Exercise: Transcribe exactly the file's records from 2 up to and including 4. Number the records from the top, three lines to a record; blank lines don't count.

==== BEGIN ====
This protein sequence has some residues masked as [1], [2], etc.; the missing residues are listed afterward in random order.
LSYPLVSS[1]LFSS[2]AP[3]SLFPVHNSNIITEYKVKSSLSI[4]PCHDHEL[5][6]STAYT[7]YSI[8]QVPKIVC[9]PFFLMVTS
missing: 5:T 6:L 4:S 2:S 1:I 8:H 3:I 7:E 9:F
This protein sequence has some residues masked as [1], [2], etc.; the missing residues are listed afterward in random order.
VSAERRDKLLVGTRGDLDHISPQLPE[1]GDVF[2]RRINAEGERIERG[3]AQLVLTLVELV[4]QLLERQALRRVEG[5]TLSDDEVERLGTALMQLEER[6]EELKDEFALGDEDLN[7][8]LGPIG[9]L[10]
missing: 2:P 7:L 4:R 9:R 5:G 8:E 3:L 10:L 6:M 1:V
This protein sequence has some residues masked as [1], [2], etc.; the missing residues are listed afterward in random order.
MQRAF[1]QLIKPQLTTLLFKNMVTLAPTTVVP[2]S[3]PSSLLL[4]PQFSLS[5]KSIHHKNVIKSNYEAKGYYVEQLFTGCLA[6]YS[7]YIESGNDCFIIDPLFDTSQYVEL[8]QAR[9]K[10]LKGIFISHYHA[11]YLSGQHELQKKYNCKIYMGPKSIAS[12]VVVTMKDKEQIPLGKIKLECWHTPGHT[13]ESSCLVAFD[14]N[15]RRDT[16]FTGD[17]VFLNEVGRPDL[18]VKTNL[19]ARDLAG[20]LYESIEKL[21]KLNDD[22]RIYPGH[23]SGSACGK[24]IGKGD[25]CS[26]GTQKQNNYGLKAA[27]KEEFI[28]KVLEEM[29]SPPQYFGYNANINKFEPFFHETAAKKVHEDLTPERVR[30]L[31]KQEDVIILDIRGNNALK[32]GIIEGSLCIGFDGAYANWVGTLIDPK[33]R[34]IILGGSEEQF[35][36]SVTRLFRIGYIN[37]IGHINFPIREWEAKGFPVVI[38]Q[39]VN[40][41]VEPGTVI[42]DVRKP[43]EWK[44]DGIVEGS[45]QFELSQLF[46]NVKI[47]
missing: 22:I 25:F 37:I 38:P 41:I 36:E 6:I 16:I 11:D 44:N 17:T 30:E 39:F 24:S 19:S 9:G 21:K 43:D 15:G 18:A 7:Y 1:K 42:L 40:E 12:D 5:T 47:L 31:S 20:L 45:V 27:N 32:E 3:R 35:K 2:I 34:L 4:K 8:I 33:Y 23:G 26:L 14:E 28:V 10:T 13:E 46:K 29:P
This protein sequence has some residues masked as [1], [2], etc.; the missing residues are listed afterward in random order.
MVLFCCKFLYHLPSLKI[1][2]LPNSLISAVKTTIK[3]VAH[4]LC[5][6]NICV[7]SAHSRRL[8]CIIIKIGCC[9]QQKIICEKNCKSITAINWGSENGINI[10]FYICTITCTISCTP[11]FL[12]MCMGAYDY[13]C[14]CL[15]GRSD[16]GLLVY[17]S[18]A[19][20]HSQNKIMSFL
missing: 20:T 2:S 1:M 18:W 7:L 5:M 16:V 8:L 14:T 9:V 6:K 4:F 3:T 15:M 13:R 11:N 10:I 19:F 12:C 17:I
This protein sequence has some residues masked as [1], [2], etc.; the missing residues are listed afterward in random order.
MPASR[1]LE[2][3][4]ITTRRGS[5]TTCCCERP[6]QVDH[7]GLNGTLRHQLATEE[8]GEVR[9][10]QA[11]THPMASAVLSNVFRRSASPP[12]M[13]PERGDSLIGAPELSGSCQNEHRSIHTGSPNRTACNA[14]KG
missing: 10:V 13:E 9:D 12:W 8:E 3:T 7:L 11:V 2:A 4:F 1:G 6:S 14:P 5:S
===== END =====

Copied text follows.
This protein sequence has some residues masked as [1], [2], etc.; the missing residues are listed afterward in random order.
VSAERRDKLLVGTRGDLDHISPQLPE[1]GDVF[2]RRINAEGERIERG[3]AQLVLTLVELV[4]QLLERQALRRVEG[5]TLSDDEVERLGTALMQLEER[6]EELKDEFALGDEDLN[7][8]LGPIG[9]L[10]
missing: 2:P 7:L 4:R 9:R 5:G 8:E 3:L 10:L 6:M 1:V
This protein sequence has some residues masked as [1], [2], etc.; the missing residues are listed afterward in random order.
MQRAF[1]QLIKPQLTTLLFKNMVTLAPTTVVP[2]S[3]PSSLLL[4]PQFSLS[5]KSIHHKNVIKSNYEAKGYYVEQLFTGCLA[6]YS[7]YIESGNDCFIIDPLFDTSQYVEL[8]QAR[9]K[10]LKGIFISHYHA[11]YLSGQHELQKKYNCKIYMGPKSIAS[12]VVVTMKDKEQIPLGKIKLECWHTPGHT[13]ESSCLVAFD[14]N[15]RRDT[16]FTGD[17]VFLNEVGRPDL[18]VKTNL[19]ARDLAG[20]LYESIEKL[21]KLNDD[22]RIYPGH[23]SGSACGK[24]IGKGD[25]CS[26]GTQKQNNYGLKAA[27]KEEFI[28]KVLEEM[29]SPPQYFGYNANINKFEPFFHETAAKKVHEDLTPERVR[30]L[31]KQEDVIILDIRGNNALK[32]GIIEGSLCIGFDGAYANWVGTLIDPK[33]R[34]IILGGSEEQF[35][36]SVTRLFRIGYIN[37]IGHINFPIREWEAKGFPVVI[38]Q[39]VN[40][41]VEPGTVI[42]DVRKP[43]EWK[44]DGIVEGS[45]QFELSQLF[46]NVKI[47]
missing: 22:I 25:F 37:I 38:P 41:I 36:E 6:I 16:I 11:D 44:N 17:T 30:E 39:F 24:S 19:S 9:G 21:K 43:D 15:G 18:A 7:Y 1:K 42:L 40:E 12:D 5:T 47:L 31:S 20:L 45:V 27:N 32:E 3:R 35:K 2:I 34:L 4:K 8:I 33:Y 23:G 26:L 14:E 28:V 10:T 13:E 46:K 29:P
This protein sequence has some residues masked as [1], [2], etc.; the missing residues are listed afterward in random order.
MVLFCCKFLYHLPSLKI[1][2]LPNSLISAVKTTIK[3]VAH[4]LC[5][6]NICV[7]SAHSRRL[8]CIIIKIGCC[9]QQKIICEKNCKSITAINWGSENGINI[10]FYICTITCTISCTP[11]FL[12]MCMGAYDY[13]C[14]CL[15]GRSD[16]GLLVY[17]S[18]A[19][20]HSQNKIMSFL
missing: 20:T 2:S 1:M 18:W 7:L 5:M 16:V 8:L 14:T 9:V 6:K 4:F 3:T 15:M 13:R 11:N 10:I 19:F 12:C 17:I